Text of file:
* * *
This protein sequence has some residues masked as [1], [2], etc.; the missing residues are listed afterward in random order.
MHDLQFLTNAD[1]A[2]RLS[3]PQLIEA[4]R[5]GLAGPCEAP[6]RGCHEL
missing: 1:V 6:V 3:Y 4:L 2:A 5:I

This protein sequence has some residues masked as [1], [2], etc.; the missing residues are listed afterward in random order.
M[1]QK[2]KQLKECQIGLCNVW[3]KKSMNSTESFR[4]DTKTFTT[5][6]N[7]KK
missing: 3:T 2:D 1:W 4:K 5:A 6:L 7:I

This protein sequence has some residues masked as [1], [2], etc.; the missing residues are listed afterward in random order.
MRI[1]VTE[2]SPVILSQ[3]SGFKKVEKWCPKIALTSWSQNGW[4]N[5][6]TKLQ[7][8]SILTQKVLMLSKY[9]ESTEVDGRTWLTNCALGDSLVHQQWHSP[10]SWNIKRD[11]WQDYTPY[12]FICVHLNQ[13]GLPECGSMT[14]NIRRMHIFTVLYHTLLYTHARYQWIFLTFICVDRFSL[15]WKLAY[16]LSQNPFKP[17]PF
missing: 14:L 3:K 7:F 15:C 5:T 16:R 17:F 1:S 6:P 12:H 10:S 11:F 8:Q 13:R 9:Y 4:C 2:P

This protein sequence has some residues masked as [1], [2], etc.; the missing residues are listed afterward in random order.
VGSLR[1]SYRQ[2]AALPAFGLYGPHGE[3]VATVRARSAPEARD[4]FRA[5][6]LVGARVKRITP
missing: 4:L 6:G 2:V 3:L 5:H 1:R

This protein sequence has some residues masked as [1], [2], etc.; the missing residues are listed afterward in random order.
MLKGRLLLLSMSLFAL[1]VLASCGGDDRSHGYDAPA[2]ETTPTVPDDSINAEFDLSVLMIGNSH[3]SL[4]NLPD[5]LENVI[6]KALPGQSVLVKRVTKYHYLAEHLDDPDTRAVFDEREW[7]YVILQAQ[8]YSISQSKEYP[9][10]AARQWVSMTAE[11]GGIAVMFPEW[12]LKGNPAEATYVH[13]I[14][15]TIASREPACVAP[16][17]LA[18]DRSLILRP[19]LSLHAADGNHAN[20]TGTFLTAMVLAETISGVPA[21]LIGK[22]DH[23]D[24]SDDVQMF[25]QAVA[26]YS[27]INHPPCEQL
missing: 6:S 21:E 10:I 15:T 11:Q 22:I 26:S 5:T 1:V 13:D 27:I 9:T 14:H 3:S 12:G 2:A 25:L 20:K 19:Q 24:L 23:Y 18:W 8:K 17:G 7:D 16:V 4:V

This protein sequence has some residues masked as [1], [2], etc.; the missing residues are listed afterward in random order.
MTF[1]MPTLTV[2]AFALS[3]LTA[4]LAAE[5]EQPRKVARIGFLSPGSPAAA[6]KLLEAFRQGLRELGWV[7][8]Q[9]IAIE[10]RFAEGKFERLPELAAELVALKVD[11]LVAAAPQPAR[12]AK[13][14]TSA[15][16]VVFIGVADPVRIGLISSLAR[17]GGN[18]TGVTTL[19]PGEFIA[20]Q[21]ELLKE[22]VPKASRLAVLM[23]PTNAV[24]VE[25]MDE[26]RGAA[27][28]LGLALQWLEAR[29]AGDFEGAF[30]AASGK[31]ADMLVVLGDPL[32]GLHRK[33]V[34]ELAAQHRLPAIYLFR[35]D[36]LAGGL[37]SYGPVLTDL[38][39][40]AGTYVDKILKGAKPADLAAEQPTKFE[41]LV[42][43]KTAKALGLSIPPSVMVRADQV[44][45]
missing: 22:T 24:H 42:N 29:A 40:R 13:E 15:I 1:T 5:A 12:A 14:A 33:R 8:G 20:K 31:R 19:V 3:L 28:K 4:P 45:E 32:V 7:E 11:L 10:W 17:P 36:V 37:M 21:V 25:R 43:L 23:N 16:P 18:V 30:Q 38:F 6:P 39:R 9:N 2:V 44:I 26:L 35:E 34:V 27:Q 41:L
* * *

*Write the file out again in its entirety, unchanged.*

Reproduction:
This protein sequence has some residues masked as [1], [2], etc.; the missing residues are listed afterward in random order.
MHDLQFLTNAD[1]A[2]RLS[3]PQLIEA[4]R[5]GLAGPCEAP[6]RGCHEL
missing: 1:V 6:V 3:Y 4:L 2:A 5:I

This protein sequence has some residues masked as [1], [2], etc.; the missing residues are listed afterward in random order.
M[1]QK[2]KQLKECQIGLCNVW[3]KKSMNSTESFR[4]DTKTFTT[5][6]N[7]KK
missing: 3:T 2:D 1:W 4:K 5:A 6:L 7:I

This protein sequence has some residues masked as [1], [2], etc.; the missing residues are listed afterward in random order.
MRI[1]VTE[2]SPVILSQ[3]SGFKKVEKWCPKIALTSWSQNGW[4]N[5][6]TKLQ[7][8]SILTQKVLMLSKY[9]ESTEVDGRTWLTNCALGDSLVHQQWHSP[10]SWNIKRD[11]WQDYTPY[12]FICVHLNQ[13]GLPECGSMT[14]NIRRMHIFTVLYHTLLYTHARYQWIFLTFICVDRFSL[15]WKLAY[16]LSQNPFKP[17]PF
missing: 14:L 3:K 7:F 15:C 5:T 16:R 17:F 1:S 6:P 12:H 10:S 11:F 8:Q 13:R 9:Y 4:C 2:P

This protein sequence has some residues masked as [1], [2], etc.; the missing residues are listed afterward in random order.
VGSLR[1]SYRQ[2]AALPAFGLYGPHGE[3]VATVRARSAPEARD[4]FRA[5][6]LVGARVKRITP
missing: 4:L 6:G 2:V 3:L 5:H 1:R

This protein sequence has some residues masked as [1], [2], etc.; the missing residues are listed afterward in random order.
MLKGRLLLLSMSLFAL[1]VLASCGGDDRSHGYDAPA[2]ETTPTVPDDSINAEFDLSVLMIGNSH[3]SL[4]NLPD[5]LENVI[6]KALPGQSVLVKRVTKYHYLAEHLDDPDTRAVFDEREW[7]YVILQAQ[8]YSISQSKEYP[9][10]AARQWVSMTAE[11]GGIAVMFPEW[12]LKGNPAEATYVH[13]I[14][15]TIASREPACVAP[16][17]LA[18]DRSLILRP[19]LSLHAADGNHAN[20]TGTFLTAMVLAETISGVPA[21]LIGK[22]DH[23]D[24]SDDVQMF[25]QAVA[26]YS[27]INHPPCEQL
missing: 6:S 21:E 10:I 15:T 11:Q 22:I 26:S 5:T 1:V 13:D 27:I 9:T 14:H 3:S 12:G 2:A 25:L 20:K 19:Q 24:L 23:Y 18:W 8:K 17:G 7:D 16:V 4:V

This protein sequence has some residues masked as [1], [2], etc.; the missing residues are listed afterward in random order.
MTF[1]MPTLTV[2]AFALS[3]LTA[4]LAAE[5]EQPRKVARIGFLSPGSPAAA[6]KLLEAFRQGLRELGWV[7][8]Q[9]IAIE[10]RFAEGKFERLPELAAELVALKVD[11]LVAAAPQPAR[12]AK[13][14]TSA[15][16]VVFIGVADPVRIGLISSLAR[17]GGN[18]TGVTTL[19]PGEFIA[20]Q[21]ELLKE[22]VPKASRLAVLM[23]PTNAV[24]VE[25]MDE[26]RGAA[27][28]LGLALQWLEAR[29]AGDFEGAF[30]AASGK[31]ADMLVVLGDPL[32]GLHRK[33]V[34]ELAAQHRLPAIYLFR[35]D[36]LAGGL[37]SYGPVLTDL[38][39][40]AGTYVDKILKGAKPADLAAEQPTKFE[41]LV[42][43]KTAKALGLSIPPSVMVRADQV[44][45]
missing: 22:T 24:H 42:N 29:A 40:R 13:E 15:I 1:T 5:A 12:A 14:A 33:R 8:G 20:K 31:R 19:V 3:L 28:K 4:P 45:E 32:V 7:E 11:L 10:W 17:P 36:V 37:M 21:V 25:R 43:L 23:N 16:P 18:V 30:Q 38:F 6:P 39:R 9:N 2:V 44:I 26:L 35:E 34:V 27:Q 41:L